Ever since March 19--when American and European forces began enforcing a no-fly zone in Libya, the coalition's military strategy for protecting Libyan civilians has evolved in stages. First there were airstrikes on Muammar Qaddafi's air-defense systems and ground forces. Then the U.K., Italy, and France decided to dispatch military advisors to Libya while the U.S.sent non-lethal aid to the rebel and approved drone strikes. Now, according to The New York Times, NATO will begin targeting Libyan government institutions like palaces, headquarters, and communications centers.

The new tactic explains why coalition warplanes pounded Qaddafi's residential compound--which included administrative offices and a military command post, pictured above--and a state television facility in Tripoli yesterday. NATO officials told the Times that the alliance is relying on cell phone and radio intercepts to determine where the government's hidden command posts are.

Why the new approach? NATO gives one reason, but there are competing theories:

  • Protect Civilians: In NATO's telling, the shift in strategy is in the service of its U.N. mandate in Libya. The airstrikes, the Times writes, are intended to hinder the regime's "ability to harm civilians by eliminating, link by link, the command, communications and supply chains required for sustaining military operations."
  • Break Libyan Fear: In an appearance on Meet the Press on Sunday, Senator John McCain advocated taking out Libyan state television because "when the Libyan people see Gadhafi on television it scares them." Shortly after Qaddafi's compound was attacked yesterday, state television showed the ruler receiving local leaders while sitting in a tent, with a television displaying the day's date.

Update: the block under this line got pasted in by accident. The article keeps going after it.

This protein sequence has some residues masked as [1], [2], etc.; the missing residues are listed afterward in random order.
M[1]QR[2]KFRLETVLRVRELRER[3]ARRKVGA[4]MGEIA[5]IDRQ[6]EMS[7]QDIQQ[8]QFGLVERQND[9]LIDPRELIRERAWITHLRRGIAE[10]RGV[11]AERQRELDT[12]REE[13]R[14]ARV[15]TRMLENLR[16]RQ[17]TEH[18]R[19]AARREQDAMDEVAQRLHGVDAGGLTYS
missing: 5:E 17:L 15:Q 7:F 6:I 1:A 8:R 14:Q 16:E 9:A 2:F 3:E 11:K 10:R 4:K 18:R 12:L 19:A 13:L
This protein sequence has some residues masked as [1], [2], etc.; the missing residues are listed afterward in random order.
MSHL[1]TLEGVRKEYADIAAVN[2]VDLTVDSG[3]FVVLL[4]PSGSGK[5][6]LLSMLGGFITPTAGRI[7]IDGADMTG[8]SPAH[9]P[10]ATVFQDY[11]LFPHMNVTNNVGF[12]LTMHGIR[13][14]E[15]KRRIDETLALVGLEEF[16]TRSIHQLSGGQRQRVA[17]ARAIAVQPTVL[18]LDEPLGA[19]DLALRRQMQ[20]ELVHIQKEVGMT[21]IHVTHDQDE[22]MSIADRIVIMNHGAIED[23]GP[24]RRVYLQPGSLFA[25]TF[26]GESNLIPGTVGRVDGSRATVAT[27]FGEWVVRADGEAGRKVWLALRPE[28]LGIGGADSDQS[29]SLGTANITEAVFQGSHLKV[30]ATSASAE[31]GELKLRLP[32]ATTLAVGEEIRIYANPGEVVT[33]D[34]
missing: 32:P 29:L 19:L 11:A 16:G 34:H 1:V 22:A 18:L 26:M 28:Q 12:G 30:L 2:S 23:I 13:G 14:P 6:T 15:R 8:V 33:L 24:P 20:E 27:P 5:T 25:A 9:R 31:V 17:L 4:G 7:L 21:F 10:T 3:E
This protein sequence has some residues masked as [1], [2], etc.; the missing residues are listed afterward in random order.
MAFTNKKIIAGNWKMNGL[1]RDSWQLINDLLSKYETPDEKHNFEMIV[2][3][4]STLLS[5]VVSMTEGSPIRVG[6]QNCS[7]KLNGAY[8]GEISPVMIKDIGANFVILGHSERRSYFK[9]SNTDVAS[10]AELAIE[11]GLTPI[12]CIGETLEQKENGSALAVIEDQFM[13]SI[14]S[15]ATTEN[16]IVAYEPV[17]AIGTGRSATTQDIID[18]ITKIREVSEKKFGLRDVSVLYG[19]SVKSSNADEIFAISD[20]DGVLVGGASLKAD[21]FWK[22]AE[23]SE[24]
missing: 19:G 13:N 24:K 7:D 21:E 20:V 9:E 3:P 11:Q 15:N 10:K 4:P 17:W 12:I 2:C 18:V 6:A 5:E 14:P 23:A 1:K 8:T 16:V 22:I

• Supplement Faltering Air Campaign: The Libyan conflict appears to be devolving into a political and military stalemate, fueling frustration encapsulated in recent headlines like "An Alliance Without a Strategy" and "Finish the Job." Reuters, quoting analysts, explains that the coalition may be broadening its strikes because "an initial air campaign has run out of clear, purely military targets that are easy to hit without endangering civilians" and because Western governments feel they need to "maintain support for the effort by showing they are making a difference."
  • Target Qaddafi: Libyan officials characterized yesterday's bombing of Qaddafi's compound as an assassination attempt, and Tomas Valasek of the Center for European Reform tells Reuters the officials may not be far off. "NATO's official mandate doesn't involve removing Gaddafi from power," Valasek explains, "so the commanders would deny it and say they are going after communications posts and such, but to me it does smell that they are going after Gaddafi personally." Pentagon officials tried to dismiss the assassination theory by pointing out that the bombing was carried out by F-16 jets from Norway--a nation, as the Times puts it, "hardly associated with assassination attempts against foreign leaders."